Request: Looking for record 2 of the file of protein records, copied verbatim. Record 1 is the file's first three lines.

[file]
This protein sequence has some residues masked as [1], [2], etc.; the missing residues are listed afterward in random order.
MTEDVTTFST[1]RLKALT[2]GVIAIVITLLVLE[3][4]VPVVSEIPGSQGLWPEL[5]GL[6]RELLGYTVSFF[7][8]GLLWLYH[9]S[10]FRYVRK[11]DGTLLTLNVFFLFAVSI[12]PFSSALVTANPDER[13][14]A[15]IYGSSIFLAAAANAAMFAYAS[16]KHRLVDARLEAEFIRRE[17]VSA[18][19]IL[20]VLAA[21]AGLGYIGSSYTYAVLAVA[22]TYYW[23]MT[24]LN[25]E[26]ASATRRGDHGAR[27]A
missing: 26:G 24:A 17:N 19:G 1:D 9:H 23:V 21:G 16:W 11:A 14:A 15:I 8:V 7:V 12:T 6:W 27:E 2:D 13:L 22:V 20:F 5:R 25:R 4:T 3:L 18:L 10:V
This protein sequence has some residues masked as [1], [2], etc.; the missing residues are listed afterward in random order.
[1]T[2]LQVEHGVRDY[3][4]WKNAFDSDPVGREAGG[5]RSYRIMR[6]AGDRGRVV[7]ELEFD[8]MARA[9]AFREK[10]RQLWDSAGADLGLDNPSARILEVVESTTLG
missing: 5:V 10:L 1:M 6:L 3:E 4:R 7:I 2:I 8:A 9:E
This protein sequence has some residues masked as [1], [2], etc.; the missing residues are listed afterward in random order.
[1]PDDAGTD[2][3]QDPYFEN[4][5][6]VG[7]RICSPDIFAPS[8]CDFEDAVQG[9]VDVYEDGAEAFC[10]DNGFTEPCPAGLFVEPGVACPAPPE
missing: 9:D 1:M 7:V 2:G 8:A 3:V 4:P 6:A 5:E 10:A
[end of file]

This protein sequence has some residues masked as [1], [2], etc.; the missing residues are listed afterward in random order.
[1]T[2]LQVEHGVRDY[3][4]WKNAFDSDPVGREAGG[5]RSYRIMR[6]AGDRGRVV[7]ELEFD[8]MARA[9]AFREK[10]RQLWDSAGADLGLDNPSARILEVVESTTLG
missing: 5:V 10:L 1:M 6:L 3:E 4:R 7:I 2:I 8:A 9:E